Submitted Date 12/02/2018

Christmas usually comes with risks, at least for me.

One Christmas, I bought a tall green plant in lieu of a Christmas tree because I was too scared to buy a real Christmas tree from the back of a plant shop in Saudi Arabia. I had no idea how I would get a Christmas tree home even if I did buy one. Would the religious police notice a tree on the top of a taxi? I was too scared to take the risk.

A plant was the best option. When I got home, I decorated it with key chains I collected from different countries. This was an idea I got from another teacher, who collected key chains on her travels to use as Christmas ornaments that customs would not confiscate when she returned to Saudi Arabia.

For the years I lived in Saudi Arabia, I did the best I could to celebrate Christmas with the little I had. No tinsel. No lights. No ornaments. No wrapping paper.  

Even though I stopped focusing on the outward manifestations of my Christmas spirit, there were times I was able to indulge in decorating. You could say I learned to be creative about decorating for Christmas and learned to appreciate how having just one thing can make it feel like Christmas.

Regardless of who I spent Christmas with overseas, I was always surrounded by others including my ex-husband who were grateful to simply be together. There was neither tension or awkward moments. There was just happiness. There was no silence filled with anger. There was just what I could only describe as the spirit of Christmas.

As time went on, I felt like I looked less and less forward to Christmas as it became just another day that I had to go to work in Saudi Arabia. Since celebrating Christmas is technically illegal in Saudi Arabia, I could not even request the day off from an employer for religious observation. Christmas, unless it fell on the weekend, became just another day.

Christmas went from a season to just one meal.

Last year was so different for me. I spent Christmas morning at the beach in Delray, which is something I had never done on Christmas day. It felt nice to go swimming, but I wish I did not feel so alone as I sat there amongst families sitting together and actually talking. Later that day, I celebrated Christmas with a meal at an expensive restaurant, something I did in Saudi Arabia as well. The only thing different last year was the people. I was sitting at a table with people I loved, but I felt more alone than the years I spent Christmas overseas, in Saudi Arabia, away from family and friends. I never would have thought I would have felt more of the Christmas spirit in Saudi Arabia than in the United States.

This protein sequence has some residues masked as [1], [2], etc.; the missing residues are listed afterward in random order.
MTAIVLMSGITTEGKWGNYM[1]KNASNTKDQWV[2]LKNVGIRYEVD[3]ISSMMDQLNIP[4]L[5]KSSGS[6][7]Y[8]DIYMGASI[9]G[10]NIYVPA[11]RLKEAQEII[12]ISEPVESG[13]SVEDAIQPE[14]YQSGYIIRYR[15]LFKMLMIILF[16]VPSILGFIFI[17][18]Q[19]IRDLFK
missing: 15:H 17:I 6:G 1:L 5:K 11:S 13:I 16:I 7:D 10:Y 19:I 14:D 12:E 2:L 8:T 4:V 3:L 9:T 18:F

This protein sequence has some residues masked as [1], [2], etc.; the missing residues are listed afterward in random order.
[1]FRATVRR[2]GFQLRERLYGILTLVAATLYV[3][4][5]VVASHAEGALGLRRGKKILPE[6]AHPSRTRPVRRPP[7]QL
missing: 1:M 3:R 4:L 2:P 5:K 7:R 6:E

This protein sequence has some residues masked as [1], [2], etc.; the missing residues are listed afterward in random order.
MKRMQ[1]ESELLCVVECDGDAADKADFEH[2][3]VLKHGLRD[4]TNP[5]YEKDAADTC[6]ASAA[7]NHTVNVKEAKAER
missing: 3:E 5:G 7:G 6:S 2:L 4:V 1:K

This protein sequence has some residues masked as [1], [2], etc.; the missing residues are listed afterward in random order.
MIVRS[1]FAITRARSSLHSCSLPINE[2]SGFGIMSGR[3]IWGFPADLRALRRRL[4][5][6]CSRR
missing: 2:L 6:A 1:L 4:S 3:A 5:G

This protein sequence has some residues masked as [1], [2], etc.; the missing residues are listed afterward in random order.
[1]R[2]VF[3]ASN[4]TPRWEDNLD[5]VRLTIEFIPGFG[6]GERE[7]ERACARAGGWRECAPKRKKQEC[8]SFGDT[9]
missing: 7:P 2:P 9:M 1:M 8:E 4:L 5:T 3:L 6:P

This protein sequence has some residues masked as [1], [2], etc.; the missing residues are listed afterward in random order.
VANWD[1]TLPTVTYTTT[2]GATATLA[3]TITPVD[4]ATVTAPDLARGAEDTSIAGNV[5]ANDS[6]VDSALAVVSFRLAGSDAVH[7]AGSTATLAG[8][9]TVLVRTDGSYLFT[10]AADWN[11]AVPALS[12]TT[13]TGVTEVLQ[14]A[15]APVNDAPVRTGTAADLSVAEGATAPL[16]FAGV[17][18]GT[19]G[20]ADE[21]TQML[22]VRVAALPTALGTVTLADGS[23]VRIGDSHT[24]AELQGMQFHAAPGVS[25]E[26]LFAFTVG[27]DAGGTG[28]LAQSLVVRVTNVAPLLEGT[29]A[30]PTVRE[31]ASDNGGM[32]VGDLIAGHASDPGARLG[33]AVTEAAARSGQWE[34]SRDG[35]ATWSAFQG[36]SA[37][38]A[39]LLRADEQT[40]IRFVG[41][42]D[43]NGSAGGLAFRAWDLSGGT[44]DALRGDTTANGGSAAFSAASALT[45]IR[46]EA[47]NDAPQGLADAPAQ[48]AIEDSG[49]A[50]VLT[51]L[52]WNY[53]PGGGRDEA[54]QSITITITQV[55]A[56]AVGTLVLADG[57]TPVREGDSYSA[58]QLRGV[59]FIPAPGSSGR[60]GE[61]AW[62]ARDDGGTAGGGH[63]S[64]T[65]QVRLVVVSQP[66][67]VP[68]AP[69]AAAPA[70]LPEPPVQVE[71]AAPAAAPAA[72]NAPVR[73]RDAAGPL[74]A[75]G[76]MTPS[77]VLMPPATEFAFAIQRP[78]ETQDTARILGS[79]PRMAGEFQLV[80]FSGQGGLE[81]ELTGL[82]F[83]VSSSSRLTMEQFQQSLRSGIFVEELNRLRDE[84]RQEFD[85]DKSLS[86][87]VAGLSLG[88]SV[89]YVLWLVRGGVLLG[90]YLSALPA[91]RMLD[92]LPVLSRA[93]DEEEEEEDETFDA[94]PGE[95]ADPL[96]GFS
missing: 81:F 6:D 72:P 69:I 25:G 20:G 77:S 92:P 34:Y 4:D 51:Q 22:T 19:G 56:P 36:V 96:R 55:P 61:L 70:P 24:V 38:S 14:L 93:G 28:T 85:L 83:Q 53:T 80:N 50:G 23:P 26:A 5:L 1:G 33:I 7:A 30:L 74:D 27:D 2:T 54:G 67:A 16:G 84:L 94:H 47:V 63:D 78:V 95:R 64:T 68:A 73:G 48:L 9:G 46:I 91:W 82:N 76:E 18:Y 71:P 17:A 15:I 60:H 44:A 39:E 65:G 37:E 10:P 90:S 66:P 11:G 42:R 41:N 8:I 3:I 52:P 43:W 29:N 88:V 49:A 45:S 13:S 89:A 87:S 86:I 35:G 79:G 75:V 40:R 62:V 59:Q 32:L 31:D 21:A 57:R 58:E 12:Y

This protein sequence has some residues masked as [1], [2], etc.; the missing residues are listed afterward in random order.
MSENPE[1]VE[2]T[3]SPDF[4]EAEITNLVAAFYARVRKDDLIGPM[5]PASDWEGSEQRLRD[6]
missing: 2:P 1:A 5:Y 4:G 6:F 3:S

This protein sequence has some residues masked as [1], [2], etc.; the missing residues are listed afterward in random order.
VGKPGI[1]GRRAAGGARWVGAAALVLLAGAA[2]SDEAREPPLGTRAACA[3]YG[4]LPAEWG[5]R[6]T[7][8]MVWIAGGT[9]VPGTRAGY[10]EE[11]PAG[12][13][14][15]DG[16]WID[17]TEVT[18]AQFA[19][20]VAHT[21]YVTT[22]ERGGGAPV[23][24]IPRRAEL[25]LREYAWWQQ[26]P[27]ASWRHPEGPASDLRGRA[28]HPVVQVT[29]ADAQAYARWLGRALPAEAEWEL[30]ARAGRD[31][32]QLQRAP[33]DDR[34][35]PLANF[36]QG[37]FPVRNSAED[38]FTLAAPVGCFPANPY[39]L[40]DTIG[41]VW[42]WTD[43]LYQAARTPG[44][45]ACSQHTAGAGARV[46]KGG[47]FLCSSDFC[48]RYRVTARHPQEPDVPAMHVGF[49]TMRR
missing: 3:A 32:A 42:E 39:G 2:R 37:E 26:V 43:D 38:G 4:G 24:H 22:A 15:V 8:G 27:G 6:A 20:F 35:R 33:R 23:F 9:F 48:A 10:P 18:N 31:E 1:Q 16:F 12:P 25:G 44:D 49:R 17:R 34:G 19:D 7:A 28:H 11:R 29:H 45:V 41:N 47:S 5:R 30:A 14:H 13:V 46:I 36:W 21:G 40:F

The truth is Christmas is what you make of it. It does not matter how fancy a meal you have or the amount of tinsel you throw around. Christmas is about the spirit within each of us and the energy we give off.

This was not exactly something I learned easily. In my twenties, I learned to survive Christmas as friends posted boastful status updates on Facebook reminding me of my own distant holiday memories before divorces, infidelities, and other things (you get the picture) that tore my family apart. The memories played again and again in my head, reminding me what I no longer had.

Being stuck in my past and that of my family’s prevented me from enjoying the holiday in the present. Instead, I always felt like Christmas became a burden in my house, where I was expected to show up and be content with being ignored. I survived it, faking my way through it even though inside I wanted to feel part of a family that enjoyed the holidays and spending time together. Christmas became a season of being reminded of what I once had and what I lost.

I realize living in Saudi Arabia made it easier for me to get through the holidays, since I put distance between myself and those triggers to my memories.  

This year, I have found myself thinking about never being able to celebrate Christmas with three of the most important women in my life (my mother, my grandmother, and my great-aunt) since they are now gone.

While past pains will always be part of me, their memories fade as does the sting.

This year, I am not alone, and it is positively overwhelming. I have cried several times in the past week, sometimes secretly and other times out in the open. From feeling joyful to realizing my vulnerability, I can no longer keep my tears captive.

This Christmas, I am getting a tree. I already got some ornaments, that I can pass down one day. My boyfriend got me a purple stocking. I cannot remember the last time I had a stocking. My stocking now hangs next to his and his two children’s. It has been a while since I had a place to put my stocking. There is meaning in everything, at least for me.

I am happy to be in love with a man who has given me back Christmas, a place to put my stocking, and a place to call home.


Photo by Roberto Nickson (@g) on Unsplash


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